It’s impossible to look at Restoration Australia without being reminded of Grand Designs.
But this ABC-produced series manages to cleverly align those storytelling aspects with our cultural heritage. It’s not just about renovating, it’s about preserving our past.
True, it doesn’t have Kevin McCloud. Instead Designer Sibilla Court is our guide, and while there isn’t much by way of establishing her credentials, it’s easy to be drawn into the first project: the crumbled ruins of Keith Hall, built in 1885 by a Scottish stone mason near Beechworth, Northern Victoria.
Canadian Clay (no surname is provided) plans to rebuild it stone by stone as his dream home, but wife Narelle takes a lot more convincing.
Tracking an ambitious project takes this production nearly two years of filming. Clay works alone, painstakingly re-assembling stone rocks into walls. But trying to run his antiques business means he can only devote three days a week to the task, which isn’t promising when the local council has given him a 12 month deadline to roof the house or lose a $50,000 bond. TV loves a ticking clock…
So Clay and Narelle decide to sell the family home to spend the money on builders. But the buyers in Wodonga aren’t exactly knocking down the door, and their son Dalton, who has autism, does not adapt to change well.
Added to this, local heritage laws forbid Clay’s attempts to increase windows to fill the house with light.
Around the build, Restoration Australia pinpoints the drama. It even provides a backstory of when our couple met: he was dressed as a knight at a medieval event. Now this knight is building his castle.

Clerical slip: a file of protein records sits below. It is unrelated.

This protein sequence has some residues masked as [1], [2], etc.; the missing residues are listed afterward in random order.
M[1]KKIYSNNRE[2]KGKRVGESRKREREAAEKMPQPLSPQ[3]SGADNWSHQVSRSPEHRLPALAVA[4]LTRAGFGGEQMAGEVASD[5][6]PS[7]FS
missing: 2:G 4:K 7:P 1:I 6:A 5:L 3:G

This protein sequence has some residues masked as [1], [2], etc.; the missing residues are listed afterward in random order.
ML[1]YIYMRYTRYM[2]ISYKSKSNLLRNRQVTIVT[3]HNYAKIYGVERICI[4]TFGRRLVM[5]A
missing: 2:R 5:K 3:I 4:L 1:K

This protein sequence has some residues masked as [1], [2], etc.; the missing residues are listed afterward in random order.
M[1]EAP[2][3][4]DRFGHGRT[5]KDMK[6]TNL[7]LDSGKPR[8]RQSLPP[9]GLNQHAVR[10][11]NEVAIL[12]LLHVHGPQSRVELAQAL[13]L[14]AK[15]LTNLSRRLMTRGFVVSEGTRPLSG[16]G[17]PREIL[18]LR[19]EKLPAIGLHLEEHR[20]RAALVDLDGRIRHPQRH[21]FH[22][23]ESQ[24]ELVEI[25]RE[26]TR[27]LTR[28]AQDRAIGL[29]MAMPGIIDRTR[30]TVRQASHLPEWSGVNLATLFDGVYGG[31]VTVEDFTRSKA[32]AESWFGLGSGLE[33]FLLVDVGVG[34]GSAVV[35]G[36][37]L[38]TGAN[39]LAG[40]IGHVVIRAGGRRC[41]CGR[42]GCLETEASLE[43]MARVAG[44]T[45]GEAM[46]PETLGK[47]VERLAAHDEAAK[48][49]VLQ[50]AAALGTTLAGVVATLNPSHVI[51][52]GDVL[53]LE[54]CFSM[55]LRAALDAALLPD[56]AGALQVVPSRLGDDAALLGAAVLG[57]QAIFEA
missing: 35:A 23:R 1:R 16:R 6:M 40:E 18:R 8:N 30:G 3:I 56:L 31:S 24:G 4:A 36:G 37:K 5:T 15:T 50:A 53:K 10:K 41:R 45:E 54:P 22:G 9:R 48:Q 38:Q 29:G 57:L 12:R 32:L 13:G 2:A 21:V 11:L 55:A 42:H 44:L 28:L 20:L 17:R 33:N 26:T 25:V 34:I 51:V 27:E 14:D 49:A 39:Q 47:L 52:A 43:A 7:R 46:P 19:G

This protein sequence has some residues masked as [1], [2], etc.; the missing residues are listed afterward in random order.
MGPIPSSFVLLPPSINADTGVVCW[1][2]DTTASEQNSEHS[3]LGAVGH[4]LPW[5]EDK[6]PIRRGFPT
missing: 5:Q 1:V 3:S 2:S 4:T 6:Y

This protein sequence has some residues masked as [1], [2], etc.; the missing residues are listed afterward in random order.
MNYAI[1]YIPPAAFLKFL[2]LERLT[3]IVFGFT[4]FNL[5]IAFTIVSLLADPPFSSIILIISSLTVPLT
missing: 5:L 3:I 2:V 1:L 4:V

Sibilla Court visits the build across nearly two years in plenty of “before” scenes before the required “after.” While her narration is occasionally too-serious, her visits are more relaxed. If the episode has a lull in the middle, at least it isn’t for long.
The production also draws upon dramatic music (possibly hints of Enya?) a diary cam and drone photography. While Grand Designs Australia sets the bar high for its immaculate production values, ABC rises to the challenge rather well.
No prizes for guessing that the finished product is aspirational and inviting. As one builder, who was sceptical the rubble would ever rise, notes: “The house seems to have found Clay.”
Renovation has overwhelmed our TV schedules this year, when there’s still nothing wrong with the simplicity of a ‘king’ building their ‘castle’ with a few hurdles in the way.
And at least nobody is being eliminated.
Restoration Australia airs 8:30pm Tuesdays on ABC.